It would be amazing if the first therapist you spoke to was the perfect fit, but it doesn’t always out that way. Just ask Brad Pitt.
The actor recently opened up to GQ Style about seeking professional support, where he revealed that he saw multiple people before finding one that worked.
“You know, I just started therapy,” Pitt said. “I love it, I love it. I went through two therapists to get to the right one.”
Pitt also talked about giving up alcohol and about how the process of therapy allows him to do some inner reflection.
“I think I spent a lot of time avoiding feelings,” Pitt said. “And now I have no time left for that.”
What makes Pitt’s testimony so refreshing is the fact that he acknowledged a very real problem people experience when they first seek help: Sometimes you just don’t click with the professional. And that can impede the recovery process.
“There’s work that needs to be done [from the outset] to help ensure that somebody’s the right fit,” Liana Georgoulis, a clinical psychologist and director of Coast Psychological Services in Los Angeles, told HuffPost.
This likely means you’ll need to shop around, much like what Pitt did. Here are a few things to keep in mind when you’re looking for the right therapist:
Know what you want to get out of therapy.
Be upfront with potential therapists about what your goals are and what you want from the interaction, Georgoulis advised.
You can do this straight away by asking if he or she specializes in your particular issue. If they do, go deeper: Ask how long he or she has been working on that condition and what percentage of his or her client base has your same problem. Questions like this help you find professionals who truly understand your issue.
Ask about treatment methods.
Studies show that certain therapeutic methods work better for some conditions more than others. No treatment plan is “one size fits all.”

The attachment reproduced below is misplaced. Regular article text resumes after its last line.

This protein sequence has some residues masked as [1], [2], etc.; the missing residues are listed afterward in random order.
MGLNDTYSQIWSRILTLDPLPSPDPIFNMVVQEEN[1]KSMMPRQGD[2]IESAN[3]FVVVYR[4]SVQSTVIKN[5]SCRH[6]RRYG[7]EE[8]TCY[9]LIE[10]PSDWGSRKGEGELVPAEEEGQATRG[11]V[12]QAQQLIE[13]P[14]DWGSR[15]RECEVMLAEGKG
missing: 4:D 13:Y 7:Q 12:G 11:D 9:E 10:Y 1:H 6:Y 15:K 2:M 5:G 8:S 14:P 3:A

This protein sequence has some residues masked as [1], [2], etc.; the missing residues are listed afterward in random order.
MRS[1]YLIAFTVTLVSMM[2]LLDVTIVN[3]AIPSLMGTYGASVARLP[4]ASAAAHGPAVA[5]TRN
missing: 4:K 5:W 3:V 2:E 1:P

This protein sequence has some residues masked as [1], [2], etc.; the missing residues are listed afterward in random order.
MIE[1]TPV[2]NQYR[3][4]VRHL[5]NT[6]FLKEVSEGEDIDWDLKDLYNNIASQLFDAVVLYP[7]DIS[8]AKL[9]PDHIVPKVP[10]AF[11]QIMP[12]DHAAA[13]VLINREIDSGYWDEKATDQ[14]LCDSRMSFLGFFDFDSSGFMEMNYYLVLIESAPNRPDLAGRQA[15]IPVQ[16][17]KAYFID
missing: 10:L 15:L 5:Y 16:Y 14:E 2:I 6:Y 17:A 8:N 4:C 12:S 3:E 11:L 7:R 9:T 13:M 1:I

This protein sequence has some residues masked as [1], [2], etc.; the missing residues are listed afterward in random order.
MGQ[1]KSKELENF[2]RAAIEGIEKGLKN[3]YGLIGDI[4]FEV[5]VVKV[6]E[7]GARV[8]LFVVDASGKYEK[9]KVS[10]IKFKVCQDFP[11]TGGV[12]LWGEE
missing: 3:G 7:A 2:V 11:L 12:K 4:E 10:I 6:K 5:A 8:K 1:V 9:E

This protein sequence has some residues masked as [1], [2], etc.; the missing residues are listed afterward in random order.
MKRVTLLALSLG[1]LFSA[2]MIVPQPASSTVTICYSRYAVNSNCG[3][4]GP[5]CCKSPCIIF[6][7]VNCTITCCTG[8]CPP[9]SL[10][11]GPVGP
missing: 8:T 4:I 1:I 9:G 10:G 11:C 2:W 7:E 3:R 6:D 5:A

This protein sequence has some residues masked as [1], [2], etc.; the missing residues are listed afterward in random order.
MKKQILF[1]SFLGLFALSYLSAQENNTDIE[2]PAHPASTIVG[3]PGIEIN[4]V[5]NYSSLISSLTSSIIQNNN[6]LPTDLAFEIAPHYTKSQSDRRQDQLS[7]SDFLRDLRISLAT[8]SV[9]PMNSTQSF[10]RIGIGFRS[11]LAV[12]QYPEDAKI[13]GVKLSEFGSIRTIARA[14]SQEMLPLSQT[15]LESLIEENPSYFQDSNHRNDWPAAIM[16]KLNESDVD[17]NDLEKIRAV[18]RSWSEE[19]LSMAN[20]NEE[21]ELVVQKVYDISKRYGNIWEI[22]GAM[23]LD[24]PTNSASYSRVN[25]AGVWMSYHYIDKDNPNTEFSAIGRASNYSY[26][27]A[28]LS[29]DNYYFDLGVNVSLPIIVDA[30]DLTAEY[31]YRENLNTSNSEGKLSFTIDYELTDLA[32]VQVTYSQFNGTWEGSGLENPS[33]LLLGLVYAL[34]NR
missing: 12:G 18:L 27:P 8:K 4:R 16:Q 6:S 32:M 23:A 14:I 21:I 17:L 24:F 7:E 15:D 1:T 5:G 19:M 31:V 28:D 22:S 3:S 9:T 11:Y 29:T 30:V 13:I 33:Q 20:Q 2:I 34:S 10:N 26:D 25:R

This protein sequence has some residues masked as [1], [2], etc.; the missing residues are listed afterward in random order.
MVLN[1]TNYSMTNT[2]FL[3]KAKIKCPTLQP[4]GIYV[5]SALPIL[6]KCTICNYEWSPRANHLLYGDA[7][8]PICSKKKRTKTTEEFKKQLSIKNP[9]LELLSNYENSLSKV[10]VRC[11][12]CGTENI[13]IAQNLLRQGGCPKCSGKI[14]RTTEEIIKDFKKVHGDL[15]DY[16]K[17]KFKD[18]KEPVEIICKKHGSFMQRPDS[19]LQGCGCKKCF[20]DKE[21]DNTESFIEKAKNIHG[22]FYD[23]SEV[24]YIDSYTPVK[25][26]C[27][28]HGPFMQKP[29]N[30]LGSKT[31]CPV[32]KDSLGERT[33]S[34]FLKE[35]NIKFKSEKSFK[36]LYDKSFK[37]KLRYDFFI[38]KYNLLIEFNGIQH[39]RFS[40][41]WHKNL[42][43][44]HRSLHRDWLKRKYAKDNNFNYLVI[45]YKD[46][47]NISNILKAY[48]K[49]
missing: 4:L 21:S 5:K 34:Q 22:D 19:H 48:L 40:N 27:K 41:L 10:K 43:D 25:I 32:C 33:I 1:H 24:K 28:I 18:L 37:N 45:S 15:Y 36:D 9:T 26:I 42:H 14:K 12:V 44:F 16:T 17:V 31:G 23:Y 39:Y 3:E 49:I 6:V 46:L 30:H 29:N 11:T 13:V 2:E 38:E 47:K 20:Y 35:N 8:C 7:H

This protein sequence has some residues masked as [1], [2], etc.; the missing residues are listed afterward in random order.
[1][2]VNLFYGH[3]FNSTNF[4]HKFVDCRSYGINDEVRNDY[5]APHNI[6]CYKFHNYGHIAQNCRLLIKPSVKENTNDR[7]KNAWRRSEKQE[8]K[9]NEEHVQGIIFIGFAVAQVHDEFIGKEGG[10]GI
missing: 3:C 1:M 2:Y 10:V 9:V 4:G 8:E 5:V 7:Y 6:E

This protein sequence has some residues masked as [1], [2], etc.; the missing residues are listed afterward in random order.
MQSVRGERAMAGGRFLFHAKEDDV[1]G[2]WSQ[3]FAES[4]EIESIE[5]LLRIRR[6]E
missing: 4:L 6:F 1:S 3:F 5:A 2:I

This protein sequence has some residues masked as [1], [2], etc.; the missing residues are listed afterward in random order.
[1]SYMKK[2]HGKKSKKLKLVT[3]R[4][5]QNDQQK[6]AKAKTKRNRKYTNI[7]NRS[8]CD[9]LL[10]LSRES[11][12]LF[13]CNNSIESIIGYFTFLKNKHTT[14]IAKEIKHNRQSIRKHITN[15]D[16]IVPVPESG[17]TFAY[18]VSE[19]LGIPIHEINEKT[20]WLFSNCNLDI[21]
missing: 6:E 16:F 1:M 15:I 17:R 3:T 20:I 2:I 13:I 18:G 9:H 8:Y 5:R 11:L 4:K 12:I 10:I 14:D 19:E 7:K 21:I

“Someone who is clearly suffering with a psychiatric condition wants to know that the person they’re working with knows the research and knows what is most likely to be effective in helping them reduce their symptoms and feel better,” Georgoulis said.
She encourages people to ask therapists what kind of work will be done. For example, certain conditions respond very well to cognitive behavioral therapy (a type of talk therapy focused on becoming aware of negative thoughts), Georgoulis said. Other conditions might do well with a combination of medication and talk therapy; some might depend on learning mindfulness-based techniques.
Explore your connection.
A positive therapist-patient relationship is vital to making therapy work. In fact, some experts argue it’s the most important factor: The right therapist with will jibe with your personality, and you’ll begin to think differently just from that interaction. Make sure you feel comfortable and click with the person you’re seeing.
Pitt’s statement on therapy is sage advice: Don’t rest until you’ve found the right person to help you. And if you’re not talking to right person, break up with them.
As part of May’s Mental Health Awareness Month, we’re focusing on treatment and the stigma around getting help. Check out our coverage here and share your story at firstname.lastname@example.org.